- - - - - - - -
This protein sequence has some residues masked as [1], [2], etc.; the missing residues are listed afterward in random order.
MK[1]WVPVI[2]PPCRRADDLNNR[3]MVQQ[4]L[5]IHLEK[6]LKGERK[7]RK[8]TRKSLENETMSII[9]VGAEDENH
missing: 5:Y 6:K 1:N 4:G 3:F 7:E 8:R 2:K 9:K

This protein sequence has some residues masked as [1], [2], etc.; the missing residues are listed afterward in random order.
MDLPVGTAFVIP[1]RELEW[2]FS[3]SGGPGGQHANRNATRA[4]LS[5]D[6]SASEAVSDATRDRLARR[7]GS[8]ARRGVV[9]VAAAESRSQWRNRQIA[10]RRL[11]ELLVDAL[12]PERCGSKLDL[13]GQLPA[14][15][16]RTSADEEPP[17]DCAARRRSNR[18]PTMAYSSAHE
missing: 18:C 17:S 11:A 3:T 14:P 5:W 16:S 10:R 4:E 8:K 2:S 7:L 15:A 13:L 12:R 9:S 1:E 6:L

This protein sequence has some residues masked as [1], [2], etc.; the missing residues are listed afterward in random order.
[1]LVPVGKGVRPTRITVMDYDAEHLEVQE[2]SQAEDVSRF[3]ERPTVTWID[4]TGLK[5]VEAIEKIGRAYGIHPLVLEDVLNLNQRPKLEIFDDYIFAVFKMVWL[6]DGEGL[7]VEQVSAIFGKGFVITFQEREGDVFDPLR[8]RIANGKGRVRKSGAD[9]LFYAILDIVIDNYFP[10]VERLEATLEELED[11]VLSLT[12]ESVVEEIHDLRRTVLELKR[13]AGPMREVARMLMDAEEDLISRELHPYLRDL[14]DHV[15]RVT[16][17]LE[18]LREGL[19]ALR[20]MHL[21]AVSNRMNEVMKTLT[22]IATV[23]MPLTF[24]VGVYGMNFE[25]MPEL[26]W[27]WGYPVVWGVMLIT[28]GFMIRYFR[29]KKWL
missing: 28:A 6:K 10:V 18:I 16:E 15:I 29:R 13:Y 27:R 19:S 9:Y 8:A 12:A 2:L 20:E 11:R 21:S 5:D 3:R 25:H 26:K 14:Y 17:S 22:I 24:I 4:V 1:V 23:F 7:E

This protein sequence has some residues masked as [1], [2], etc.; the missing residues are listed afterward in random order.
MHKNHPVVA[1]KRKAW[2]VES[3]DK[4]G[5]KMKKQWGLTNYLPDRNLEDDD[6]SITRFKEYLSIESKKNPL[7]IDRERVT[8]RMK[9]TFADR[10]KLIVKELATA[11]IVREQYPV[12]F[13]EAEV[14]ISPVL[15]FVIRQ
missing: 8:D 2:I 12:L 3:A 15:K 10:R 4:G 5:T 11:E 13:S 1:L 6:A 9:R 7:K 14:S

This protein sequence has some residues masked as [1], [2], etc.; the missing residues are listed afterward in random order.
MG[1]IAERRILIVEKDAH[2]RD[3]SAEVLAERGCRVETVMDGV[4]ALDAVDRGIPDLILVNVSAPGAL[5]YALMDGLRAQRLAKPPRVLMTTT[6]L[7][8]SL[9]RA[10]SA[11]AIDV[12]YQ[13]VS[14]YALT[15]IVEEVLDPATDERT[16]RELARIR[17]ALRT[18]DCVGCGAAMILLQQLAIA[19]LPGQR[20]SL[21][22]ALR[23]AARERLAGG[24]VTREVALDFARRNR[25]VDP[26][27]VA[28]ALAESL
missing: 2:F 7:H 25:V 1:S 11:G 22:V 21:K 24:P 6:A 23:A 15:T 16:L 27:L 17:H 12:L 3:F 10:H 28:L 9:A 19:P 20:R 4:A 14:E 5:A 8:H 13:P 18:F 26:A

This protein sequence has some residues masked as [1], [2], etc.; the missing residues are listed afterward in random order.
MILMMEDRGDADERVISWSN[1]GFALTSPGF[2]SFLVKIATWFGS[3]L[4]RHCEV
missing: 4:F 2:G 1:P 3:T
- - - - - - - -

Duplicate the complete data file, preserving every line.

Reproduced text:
This protein sequence has some residues masked as [1], [2], etc.; the missing residues are listed afterward in random order.
MK[1]WVPVI[2]PPCRRADDLNNR[3]MVQQ[4]L[5]IHLEK[6]LKGERK[7]RK[8]TRKSLENETMSII[9]VGAEDENH
missing: 5:Y 6:K 1:N 4:G 3:F 7:E 8:R 2:K 9:K

This protein sequence has some residues masked as [1], [2], etc.; the missing residues are listed afterward in random order.
MDLPVGTAFVIP[1]RELEW[2]FS[3]SGGPGGQHANRNATRA[4]LS[5]D[6]SASEAVSDATRDRLARR[7]GS[8]ARRGVV[9]VAAAESRSQWRNRQIA[10]RRL[11]ELLVDAL[12]PERCGSKLDL[13]GQLPA[14][15][16]RTSADEEPP[17]DCAARRRSNR[18]PTMAYSSAHE
missing: 18:C 17:S 11:A 3:T 14:P 5:W 16:S 10:R 4:E 8:K 2:S 7:L 15:A 13:L 12:R 9:S 1:E 6:L

This protein sequence has some residues masked as [1], [2], etc.; the missing residues are listed afterward in random order.
[1]LVPVGKGVRPTRITVMDYDAEHLEVQE[2]SQAEDVSRF[3]ERPTVTWID[4]TGLK[5]VEAIEKIGRAYGIHPLVLEDVLNLNQRPKLEIFDDYIFAVFKMVWL[6]DGEGL[7]VEQVSAIFGKGFVITFQEREGDVFDPLR[8]RIANGKGRVRKSGAD[9]LFYAILDIVIDNYFP[10]VERLEATLEELED[11]VLSLT[12]ESVVEEIHDLRRTVLELKR[13]AGPMREVARMLMDAEEDLISRELHPYLRDL[14]DHV[15]RVT[16][17]LE[18]LREGL[19]ALR[20]MHL[21]AVSNRMNEVMKTLT[22]IATV[23]MPLTF[24]VGVYGMNFE[25]MPEL[26]W[27]WGYPVVWGVMLIT[28]GFMIRYFR[29]KKWL
missing: 28:A 6:K 10:V 18:I 16:E 15:I 29:R 13:Y 27:R 19:S 9:Y 8:A 12:A 2:L 20:E 11:R 21:S 5:D 3:R 25:H 26:K 14:Y 17:S 22:I 24:I 4:V 1:V 23:F 7:E

This protein sequence has some residues masked as [1], [2], etc.; the missing residues are listed afterward in random order.
MHKNHPVVA[1]KRKAW[2]VES[3]DK[4]G[5]KMKKQWGLTNYLPDRNLEDDD[6]SITRFKEYLSIESKKNPL[7]IDRERVT[8]RMK[9]TFADR[10]KLIVKELATA[11]IVREQYPV[12]F[13]EAEV[14]ISPVL[15]FVIRQ
missing: 8:D 2:I 12:L 3:A 15:K 10:R 4:G 5:T 11:E 13:S 1:L 6:A 9:R 7:K 14:S

This protein sequence has some residues masked as [1], [2], etc.; the missing residues are listed afterward in random order.
MG[1]IAERRILIVEKDAH[2]RD[3]SAEVLAERGCRVETVMDGV[4]ALDAVDRGIPDLILVNVSAPGAL[5]YALMDGLRAQRLAKPPRVLMTTT[6]L[7][8]SL[9]RA[10]SA[11]AIDV[12]YQ[13]VS[14]YALT[15]IVEEVLDPATDERT[16]RELARIR[17]ALRT[18]DCVGCGAAMILLQQLAIA[19]LPGQR[20]SL[21][22]ALR[23]AARERLAGG[24]VTREVALDFARRNR[25]VDP[26][27]VA[28]ALAESL
missing: 2:F 7:H 25:V 1:S 11:G 22:V 21:K 24:P 6:A 23:A 15:T 16:L 27:L 17:H 12:L 3:F 10:H 28:L 9:A 19:P 20:R 4:A 14:E 5:A 8:H 13:P 18:F 26:A

This protein sequence has some residues masked as [1], [2], etc.; the missing residues are listed afterward in random order.
MILMMEDRGDADERVISWSN[1]GFALTSPGF[2]SFLVKIATWFGS[3]L[4]RHCEV
missing: 4:F 2:G 1:P 3:T